Ans. Nationalism was one of the powerful factors that led to the economic, political and social regeneration of Japan in the late nineteenth and early twentieth century. At the end of the Meiji era, Japan had been successful transformed from a feudal society into a modern nation. A majority of population had a strong sense of patriotism due to the influence of Kokugaku and Mitogaku.
Kokugaku was successfully an intellectual and cultural movement. It was to denounce in its place the Japanese intellectual tradition derived from a study of the Japanese language and literature. On the other hand Mitogaku movement believed that since the political authority had originally belonged to the Emperor and it had been taken away by Minamoto Yoritomo and his successors, it should be restored to the Emperor once again. Thus, while Kokugaku opposed Confucianism, Mitogaku a synthesis of Chinese principles with Japanese tradition.
Meiji period (1868-1912) witnessed Japan’s transformation from a feudal society into a modern nation and from an island country into a imperial power. The process of creation of modern Japan was hastened because of –
a) Threat of foreign invasion.
b) Problem of national independence and internal unity.
c) European colonial expansion in Asia.
The fear of foreign threat became more accentuated when Japan was forced to sign many unequal treaties by which Japan was obliged to give away extra territorial nights to the European powers. Therefore, Japan was preoccupied with the question of preserving national independence and promoting internal unity. The Meiji leaders were convinced that national unity could be brought about only by diverting the loyalty of the people to national symbols, and by creating a sense of commitment to certain national goals-like certain changes in the economy, politics and social structure of the country.
Q.5.Write a note on the Enlightenment Movement of the independence club in Korea. 
Ans.Englightment Movement of the independence club in Korea is one of the progressive movements of Korea, which helped to transform the country into a modern nation. ‘Independence club’ was formed by the educated elite of Korea, which was a new public organisation.  The main purpose of this organisation formed in 1896, was to work for the social and political awakening of the Korean people. The members of the club took a keen interest in the promotion of public education and helped in the establishment of commerce, medical and military colleges as well as training workshops of foreign languages, carpentry, paper manufacturing, silk weaving and iron, glass, leather and electrical works. They advocated for the education of women, free love marriage and remarriage of widows, and raised their voice against superstition, cruelty and exploitation. The Club strove for opening up the new avenues of livelihood and raising the standard of living of the common masses. It pleaded for the equality of opportunity and the grant of equal civil rights to all citizens. It asserted that all citizens should be entitled to fair and open trial and there should be codification of civil and criminal law. The Club asked for the abolition of cruel punishments such as lynching and deforming the body. It pleaded for the Protection of women and children from inhuman treatment and highlighted the need for providing relief to the farmers and other oppressed sections of the populace.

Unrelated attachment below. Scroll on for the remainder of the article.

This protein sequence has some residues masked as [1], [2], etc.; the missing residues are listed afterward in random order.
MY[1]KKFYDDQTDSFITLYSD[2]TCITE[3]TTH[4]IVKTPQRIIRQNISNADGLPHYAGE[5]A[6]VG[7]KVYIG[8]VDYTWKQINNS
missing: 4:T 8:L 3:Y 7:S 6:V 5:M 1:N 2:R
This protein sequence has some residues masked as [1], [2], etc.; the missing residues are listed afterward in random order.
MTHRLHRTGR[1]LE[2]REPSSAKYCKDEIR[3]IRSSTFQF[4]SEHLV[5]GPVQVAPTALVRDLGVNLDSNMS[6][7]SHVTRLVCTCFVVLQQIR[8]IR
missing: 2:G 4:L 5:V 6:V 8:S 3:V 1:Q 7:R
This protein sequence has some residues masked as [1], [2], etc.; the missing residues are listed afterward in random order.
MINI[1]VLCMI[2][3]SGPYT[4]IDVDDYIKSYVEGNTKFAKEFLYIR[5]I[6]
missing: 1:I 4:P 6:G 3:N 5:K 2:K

In political sphere, the club denounced subservience to China and inculcated the democratic ideals in the people It suggested a parliamentary form of government combining the norms of monarchy and democracy for the constitutional development of Korea. The Club provided the political education to the people through the means of public debates, street meeting and mass demonstrations.
Q.6.Elaborate upon the Marcos regime in the Philippines (1972-86).
Ans. Ferdinand Marcos had been president of Philippines for two terms, when he declared Martial law in the country on 23 September 1972. His second term was to expire in December 1973 and under the provision of the old constitutions he could not stand for the third time.
Economic Crisis: Towards the end of Marcos’ Second term, the country was in a critical stage. The gap between the rich and poor had increased. In the Philippines, where seventy five percent of the entire population is dependent on agriculture, old feudal modes of production continued side by side with “capitalist farming”, mainly meant to produce a few cash crops needed by the United States and other capitalist countries. Thus the economy remain mainly agrarian, and more or less, dependent on the United States market for substances.
Whatever limited land reforms were introduced failed to relieve the misery of those who lived in feudal bondage. Industrialization and domestic trade succeeded in enriching only a few. The expenditure of Government was more than its income, only resulting in the diminishing of final reserves. Unmindful of the mass poverty, however, the First Family continued to live in an extravagant style. No wonder, Marcos and his wife Imelda were held directly responsible for all that went wrong in the country.